David Hopkin: 'Final straw' at Morton was board naming players to go
Last updated on .From the section Morton
David Hopkin says he paid money out of his own pocket for food and bonuses for his players prior to quitting as Greenock Morton manager.
The former Scotland midfielder left the Championship club seven weeks ago after 18 months at the helm.
Hopkin has told BBC Scotland the "final straw" was when the board named players they wanted out to cut costs and hopes him leaving prevented their exit.
"There were a few things going on," the 50-year-old told Sportsound.
"I was trying to get four quality players signed for January and was sure they would have pushed us on to the play-off spots.
"I was told by [chairman] Crawford [Rae] the club had had a board meeting and didn't want any more players to come in, and wanted to me reduce the playing staff by five or six, which I felt was difficult.
"Then Crawford said the board had started to name players [to go] and that was the final straw for me. I left the meeting, went to training, and told the players I was going to resign that day.
"Hopefully the money the club saved on my salary safeguarded the players who were maybe going to lose their job.
"The club means a lot to me. I've been a fan since I was five, I've been player, youth team coach, reserve team manager, first team manager, shareholder. So it was big wrench to leave, but I did it for the right reasons ."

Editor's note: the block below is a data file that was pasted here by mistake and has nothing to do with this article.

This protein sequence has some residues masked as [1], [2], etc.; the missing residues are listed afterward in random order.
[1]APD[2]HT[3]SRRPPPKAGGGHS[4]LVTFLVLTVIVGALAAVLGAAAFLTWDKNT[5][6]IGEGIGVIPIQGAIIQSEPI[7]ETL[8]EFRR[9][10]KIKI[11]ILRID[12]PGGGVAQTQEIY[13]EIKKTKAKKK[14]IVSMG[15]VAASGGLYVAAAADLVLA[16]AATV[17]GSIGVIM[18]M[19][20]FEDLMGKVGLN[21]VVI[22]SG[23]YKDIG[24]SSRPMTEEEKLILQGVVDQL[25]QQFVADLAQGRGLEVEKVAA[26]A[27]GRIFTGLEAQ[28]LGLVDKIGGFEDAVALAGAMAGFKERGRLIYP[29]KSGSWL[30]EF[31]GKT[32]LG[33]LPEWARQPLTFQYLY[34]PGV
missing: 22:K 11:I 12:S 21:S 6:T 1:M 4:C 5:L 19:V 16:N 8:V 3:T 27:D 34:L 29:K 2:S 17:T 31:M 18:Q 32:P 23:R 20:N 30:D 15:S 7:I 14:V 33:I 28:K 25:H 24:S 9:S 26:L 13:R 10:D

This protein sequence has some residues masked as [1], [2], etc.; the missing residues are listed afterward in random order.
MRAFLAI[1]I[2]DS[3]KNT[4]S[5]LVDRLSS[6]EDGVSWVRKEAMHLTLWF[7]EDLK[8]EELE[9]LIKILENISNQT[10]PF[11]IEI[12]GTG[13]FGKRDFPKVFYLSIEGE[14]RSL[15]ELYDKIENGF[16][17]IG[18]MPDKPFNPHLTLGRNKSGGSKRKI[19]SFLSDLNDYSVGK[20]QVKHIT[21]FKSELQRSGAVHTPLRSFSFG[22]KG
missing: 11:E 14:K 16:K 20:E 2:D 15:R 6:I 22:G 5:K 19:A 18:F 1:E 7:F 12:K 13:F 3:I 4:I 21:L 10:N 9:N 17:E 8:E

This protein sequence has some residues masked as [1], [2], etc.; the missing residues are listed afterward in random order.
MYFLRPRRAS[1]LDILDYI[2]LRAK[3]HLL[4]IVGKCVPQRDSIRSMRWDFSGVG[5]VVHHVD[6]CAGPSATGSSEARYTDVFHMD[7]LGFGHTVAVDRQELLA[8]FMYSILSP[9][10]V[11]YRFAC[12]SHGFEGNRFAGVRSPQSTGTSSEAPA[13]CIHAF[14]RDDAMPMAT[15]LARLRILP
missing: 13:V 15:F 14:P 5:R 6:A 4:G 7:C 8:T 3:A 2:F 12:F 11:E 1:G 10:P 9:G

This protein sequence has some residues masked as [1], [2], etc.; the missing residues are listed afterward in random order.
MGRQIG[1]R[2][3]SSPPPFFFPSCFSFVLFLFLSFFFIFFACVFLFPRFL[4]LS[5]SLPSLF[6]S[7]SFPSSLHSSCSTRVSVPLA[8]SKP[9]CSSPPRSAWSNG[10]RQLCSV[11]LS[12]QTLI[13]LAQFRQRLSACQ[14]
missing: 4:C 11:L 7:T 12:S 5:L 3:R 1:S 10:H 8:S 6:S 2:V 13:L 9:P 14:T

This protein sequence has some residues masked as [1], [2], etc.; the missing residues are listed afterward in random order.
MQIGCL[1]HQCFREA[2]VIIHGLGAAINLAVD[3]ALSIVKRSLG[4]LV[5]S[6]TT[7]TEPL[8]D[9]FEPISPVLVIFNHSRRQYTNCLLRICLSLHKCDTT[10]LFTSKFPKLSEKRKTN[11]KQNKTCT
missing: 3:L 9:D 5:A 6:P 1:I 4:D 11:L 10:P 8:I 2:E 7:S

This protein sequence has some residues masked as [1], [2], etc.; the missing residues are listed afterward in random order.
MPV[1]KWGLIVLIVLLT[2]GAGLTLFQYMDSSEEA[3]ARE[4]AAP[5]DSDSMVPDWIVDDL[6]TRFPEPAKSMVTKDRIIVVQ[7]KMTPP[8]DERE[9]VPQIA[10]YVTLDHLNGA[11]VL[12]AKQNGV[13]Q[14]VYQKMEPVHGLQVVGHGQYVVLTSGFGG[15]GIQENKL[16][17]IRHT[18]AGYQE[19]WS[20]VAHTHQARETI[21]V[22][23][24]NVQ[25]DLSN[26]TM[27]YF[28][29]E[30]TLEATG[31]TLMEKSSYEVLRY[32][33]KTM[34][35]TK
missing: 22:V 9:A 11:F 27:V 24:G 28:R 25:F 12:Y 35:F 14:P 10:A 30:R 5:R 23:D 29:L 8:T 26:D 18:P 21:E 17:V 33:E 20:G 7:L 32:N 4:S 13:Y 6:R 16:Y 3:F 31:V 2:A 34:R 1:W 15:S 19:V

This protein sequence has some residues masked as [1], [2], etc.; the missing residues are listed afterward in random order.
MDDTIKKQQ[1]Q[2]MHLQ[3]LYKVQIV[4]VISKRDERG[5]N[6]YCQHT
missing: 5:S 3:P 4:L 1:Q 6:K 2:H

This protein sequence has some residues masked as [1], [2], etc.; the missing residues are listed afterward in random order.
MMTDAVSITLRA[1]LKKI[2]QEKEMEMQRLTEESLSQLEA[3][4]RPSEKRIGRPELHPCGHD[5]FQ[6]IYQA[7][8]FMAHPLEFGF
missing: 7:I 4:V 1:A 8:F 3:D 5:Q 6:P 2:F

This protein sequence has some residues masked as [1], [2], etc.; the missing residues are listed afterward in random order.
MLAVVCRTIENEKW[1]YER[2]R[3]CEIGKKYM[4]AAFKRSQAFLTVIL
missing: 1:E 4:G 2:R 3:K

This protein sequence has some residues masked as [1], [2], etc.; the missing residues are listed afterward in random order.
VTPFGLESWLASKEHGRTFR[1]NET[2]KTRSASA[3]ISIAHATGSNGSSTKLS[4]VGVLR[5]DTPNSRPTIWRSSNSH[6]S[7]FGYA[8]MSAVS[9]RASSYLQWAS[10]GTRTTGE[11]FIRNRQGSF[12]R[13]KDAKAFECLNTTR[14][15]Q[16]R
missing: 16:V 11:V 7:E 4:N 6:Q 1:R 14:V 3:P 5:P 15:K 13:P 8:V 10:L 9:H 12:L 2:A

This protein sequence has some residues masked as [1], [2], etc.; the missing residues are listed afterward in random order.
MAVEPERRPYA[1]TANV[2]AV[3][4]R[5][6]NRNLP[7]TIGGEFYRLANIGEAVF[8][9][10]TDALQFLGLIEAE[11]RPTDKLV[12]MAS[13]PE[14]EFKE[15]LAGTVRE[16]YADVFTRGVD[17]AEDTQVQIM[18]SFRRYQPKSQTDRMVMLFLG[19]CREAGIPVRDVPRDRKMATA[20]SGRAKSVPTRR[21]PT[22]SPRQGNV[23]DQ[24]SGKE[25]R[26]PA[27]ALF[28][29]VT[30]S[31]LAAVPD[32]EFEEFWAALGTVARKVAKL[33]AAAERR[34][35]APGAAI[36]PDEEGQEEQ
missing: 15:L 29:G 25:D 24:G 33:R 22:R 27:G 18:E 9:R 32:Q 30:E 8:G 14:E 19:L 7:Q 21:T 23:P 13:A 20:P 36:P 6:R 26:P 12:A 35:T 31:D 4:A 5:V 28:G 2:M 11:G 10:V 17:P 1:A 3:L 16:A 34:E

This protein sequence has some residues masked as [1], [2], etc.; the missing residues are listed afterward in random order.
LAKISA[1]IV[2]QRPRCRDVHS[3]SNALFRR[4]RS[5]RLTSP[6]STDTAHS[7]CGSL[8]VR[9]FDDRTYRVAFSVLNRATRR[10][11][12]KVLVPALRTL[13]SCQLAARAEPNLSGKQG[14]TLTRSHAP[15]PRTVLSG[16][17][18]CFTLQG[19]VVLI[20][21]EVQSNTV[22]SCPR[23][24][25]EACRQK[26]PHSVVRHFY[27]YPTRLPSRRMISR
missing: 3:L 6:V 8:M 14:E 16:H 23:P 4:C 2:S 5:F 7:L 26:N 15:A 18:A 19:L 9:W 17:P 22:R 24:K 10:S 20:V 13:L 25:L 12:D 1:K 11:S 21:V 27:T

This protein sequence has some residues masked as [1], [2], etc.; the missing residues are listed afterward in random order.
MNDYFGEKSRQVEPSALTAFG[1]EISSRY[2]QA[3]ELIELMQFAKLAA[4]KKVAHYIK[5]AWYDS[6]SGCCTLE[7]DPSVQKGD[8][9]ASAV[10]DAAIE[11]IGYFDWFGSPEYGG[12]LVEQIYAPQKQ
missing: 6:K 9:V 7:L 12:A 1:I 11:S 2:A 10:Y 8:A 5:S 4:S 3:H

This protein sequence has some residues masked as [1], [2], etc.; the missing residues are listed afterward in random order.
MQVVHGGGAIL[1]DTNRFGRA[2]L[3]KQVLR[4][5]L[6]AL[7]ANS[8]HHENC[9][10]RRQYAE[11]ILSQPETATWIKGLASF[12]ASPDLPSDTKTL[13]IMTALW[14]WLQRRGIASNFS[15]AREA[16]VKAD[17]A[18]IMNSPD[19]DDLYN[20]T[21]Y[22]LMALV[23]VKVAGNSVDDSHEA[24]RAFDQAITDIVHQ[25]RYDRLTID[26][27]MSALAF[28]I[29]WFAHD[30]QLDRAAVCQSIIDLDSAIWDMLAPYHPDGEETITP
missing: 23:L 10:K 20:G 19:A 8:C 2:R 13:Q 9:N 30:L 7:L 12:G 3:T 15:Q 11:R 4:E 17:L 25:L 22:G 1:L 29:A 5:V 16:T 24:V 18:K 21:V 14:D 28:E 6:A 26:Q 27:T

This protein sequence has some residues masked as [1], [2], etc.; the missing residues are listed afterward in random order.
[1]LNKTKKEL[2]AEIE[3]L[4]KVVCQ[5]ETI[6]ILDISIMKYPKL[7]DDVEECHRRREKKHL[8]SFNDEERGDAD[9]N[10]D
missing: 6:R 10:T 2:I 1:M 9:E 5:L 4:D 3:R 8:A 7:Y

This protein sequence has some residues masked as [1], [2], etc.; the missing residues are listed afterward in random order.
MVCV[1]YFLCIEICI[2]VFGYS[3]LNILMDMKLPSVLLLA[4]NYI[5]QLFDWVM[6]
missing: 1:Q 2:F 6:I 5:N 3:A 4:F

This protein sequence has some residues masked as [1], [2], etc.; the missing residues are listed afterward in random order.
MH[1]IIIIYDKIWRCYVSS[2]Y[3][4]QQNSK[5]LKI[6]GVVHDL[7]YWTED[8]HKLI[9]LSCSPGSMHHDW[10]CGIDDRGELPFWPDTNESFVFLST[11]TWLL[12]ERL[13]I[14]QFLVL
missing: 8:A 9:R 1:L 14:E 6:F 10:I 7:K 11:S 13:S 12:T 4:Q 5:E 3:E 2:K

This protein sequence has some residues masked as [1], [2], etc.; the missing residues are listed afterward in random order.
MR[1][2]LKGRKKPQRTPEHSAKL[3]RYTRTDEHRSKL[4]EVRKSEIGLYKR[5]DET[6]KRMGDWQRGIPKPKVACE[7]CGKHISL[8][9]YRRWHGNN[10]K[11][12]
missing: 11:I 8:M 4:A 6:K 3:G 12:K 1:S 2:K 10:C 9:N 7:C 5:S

Having left Livingston after steering them to the Premiership with successive promotions, Hopkin accepted the Morton job in May 2019 with eyes wide open.
He knew there was a "significant" drop in budget from the previous manager, but was confident in his ability to spot and improve talent from the lower leagues.
Rae has stated he will no longer subsidise the club - fans group Morton Club Together are due to take control from next term - and this season brought further financial pressures for Hopkin, who admits he helped to cover some expenditure.
He added: "That was something I decided to do myself. It was just a couple of things with certain players we had to get in, it was some appearance money short and I agreed to pay it.
"There was also the food where we were £100 short a week and me and [goalkeeping coach] Dave Timmins and sometimes Dave McKinnon made sure we paid that, so the players got their meals.
"We probably had the lowest budget in the Championship. I reckon, throughout the whole squad I had, [the average wage] was around £300 per week."
Hopkin, who also had a short spell in charge of Bradford City following his Livingston departure, is now ready for a fresh challenge.
"Yeah, I'm looking to get back in," he said. "I believe I have a lot to offer. I take pride in giving youngsters a chance to play and I've already proved I can win leagues and play-offs."
In response to Hopkin's interview, Morton chairman Rae told BBC Scotland: "I categorically deny that I advised Hoppy of any individual players that he had to release. This type of involvement or intervention was never instructed from myself or my father throughout our tenure.
"Managers are given a budget and left to engage who they think will add value to the team.
"While we discuss possibilities of potential players with our management team, however at no time did we or do we try and influence the manager's final decision."